There’s been a large number of white papers produced recently about Fintech and Blockchain, so I decided to collate the most notable ones here. All links are to file downloads and if I’ve missed any, please let me know.
Bitcoin: A Peer-to-Peer Electronic Cash System (9 pages, October 2008)
The origins of the whole thing in this 2008 white paper by Satoshi Nakamoto.
Abstract: A purely peer-to-peer version of electronic cash would allow online payments to be sent directly from one party to another without going through a financial institution. Digital signatures provide part of the solution, but the main benefits are lost if a trusted third party is still required to prevent double-spending. We propose a solution to the double-spending problem using a peer-to-peer network. The network timestamps transactions by hashing them into an ongoing chain of hash-based proof-of-work, forming a record that cannot be changed without redoing the proof-of-work. The longest chain not only serves as proof of the sequence of events witnessed, but proof that it came from the largest pool of CPU power. As long as a majority of CPU power is controlled by nodes that are not cooperating to attack the network, they’ll generate the longest chain and outpace attackers. The network itself requires minimal structure. Messages are broadcast on a best effort basis, and nodes can leave and rejoin the network at will, accepting the longest proof-of-work chain as proof of what happened while they were gone.
Bitcoin and Cryptocurrency Technologies (308 pages, February 2016)
A free 300 page book from Princeton University.
Abstract: There’s a lot of excitement about Bitcoin and cryptocurrencies. Optimists claim that Bitcoin will fundamentally alter payments, economics, and even politics around the world. Pessimists claim Bitcoin is inherently broken and will suffer an inevitable and spectacular collapse. Underlying these differing views is significant confusion about what Bitcoin is and how it works. We wrote this book to help cut through the hype and get to the core of what makes Bitcoin unique. To really understand what is special about Bitcoin, we need to understand how it works at a technical level. Bitcoin truly is a new technology and we can only get so far by explaining it through simple analogies to past technologies. We’ll assume that you have a basic understanding of computer science — how computers work, data structures and algorithms, and some programming experience. If you’re an undergraduate or graduate student of computer science, a software developer, an entrepreneur, or a technology hobbyist, this textbook is for you. In this book we’ll address the important questions about Bitcoin. How does Bitcoin work? What makes it different? How secure are your bitcoins? How anonymous are Bitcoin users? What applications can we build using Bitcoin as a platform? Can cryptocurrencies be regulated? If we were designing a new cryptocurrency today, what would we change? What might the future hold?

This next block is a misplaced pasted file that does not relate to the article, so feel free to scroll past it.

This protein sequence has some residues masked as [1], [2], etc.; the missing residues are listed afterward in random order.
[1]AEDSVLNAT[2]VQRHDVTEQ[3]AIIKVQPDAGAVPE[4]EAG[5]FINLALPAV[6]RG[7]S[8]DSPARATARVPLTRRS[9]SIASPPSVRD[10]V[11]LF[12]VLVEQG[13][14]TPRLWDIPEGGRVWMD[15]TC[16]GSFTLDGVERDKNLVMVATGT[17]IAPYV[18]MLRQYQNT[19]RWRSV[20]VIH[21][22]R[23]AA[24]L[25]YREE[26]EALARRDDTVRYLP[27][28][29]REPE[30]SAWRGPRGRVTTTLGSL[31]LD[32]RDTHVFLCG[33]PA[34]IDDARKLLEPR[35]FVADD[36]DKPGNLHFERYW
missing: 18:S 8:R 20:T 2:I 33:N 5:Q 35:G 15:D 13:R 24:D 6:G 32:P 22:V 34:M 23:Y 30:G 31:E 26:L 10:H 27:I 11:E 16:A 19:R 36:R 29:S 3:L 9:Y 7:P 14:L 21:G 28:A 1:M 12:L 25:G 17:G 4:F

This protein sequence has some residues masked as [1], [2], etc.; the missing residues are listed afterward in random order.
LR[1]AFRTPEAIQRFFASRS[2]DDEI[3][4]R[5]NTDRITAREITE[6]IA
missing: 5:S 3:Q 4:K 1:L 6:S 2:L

National Security Implications of Virtual Currency (102 pages, December 2015)
Interesting report commissioned by the US Military and Department for Homeland Security and written by Rand Corporation on the possible uses of virtual currencies to undermine national security.
Abstract: This report examines the feasibility for non-state actors, including terrorist and insurgent groups, to increase their political and/or economic power by deploying a virtual currency (VC) for use in regular economic transactions. A VC, such as Bitcoin, is a digital representation of value that can be transferred, stored, or traded electronically and that is neither issued by a central bank or public authority, nor necessarily attached to a fiat currency (dollars, euros, etc.), but is accepted by people as a means of payment. We addressed the following research questions from both the technological and political-economic perspectives: (1) Why would a non-state actor deploy a VC? That is, what political and/or economic utility is there to gain? How might this non-state actor go about such a deployment? What challenges would it have to overcome? (2) How might a government or organization successfully technologically disrupt a VC deployment by a non-state actor, and what degree of cyber sophistication would be required? (3) What additional capabilities become possible when the technologies underlying the development and implementation of VCs are used for purposes broader than currency? This report should be of interest to policymakers interested in technology, counterterrorism, and intelligence and law enforcement issues, as well as for VC and cybersecurity researchers.
Two Deutsche Bank Papers:
Blockchain – attack is probably the best form of defence (3 pages, July 2015)
Abstract: Debate over blockchain technology is raging in many online and offline media at present. In principle, the technology constitutes a decentralised ledger system that can be coordinated via peer-to-peer (P2P) networks. Any ownership or security issues arising in connection with the decentralised transactions conducted across the ledger system are handled by P2P mechanisms as well, i.e. also without a central node. Ownership status is established via the digital exchange of cryptographic keys (public vs private), while fraudulent transactions can largely be ruled out with the help of the cryptographic “proof of work” system. Using a proof of work, blockchain technology enables the rapid, inexpensive transfer of assets and financial products between individuals who neither know nor trust one another, without a compelling need for an intermediary to reduce existing information asymmetries.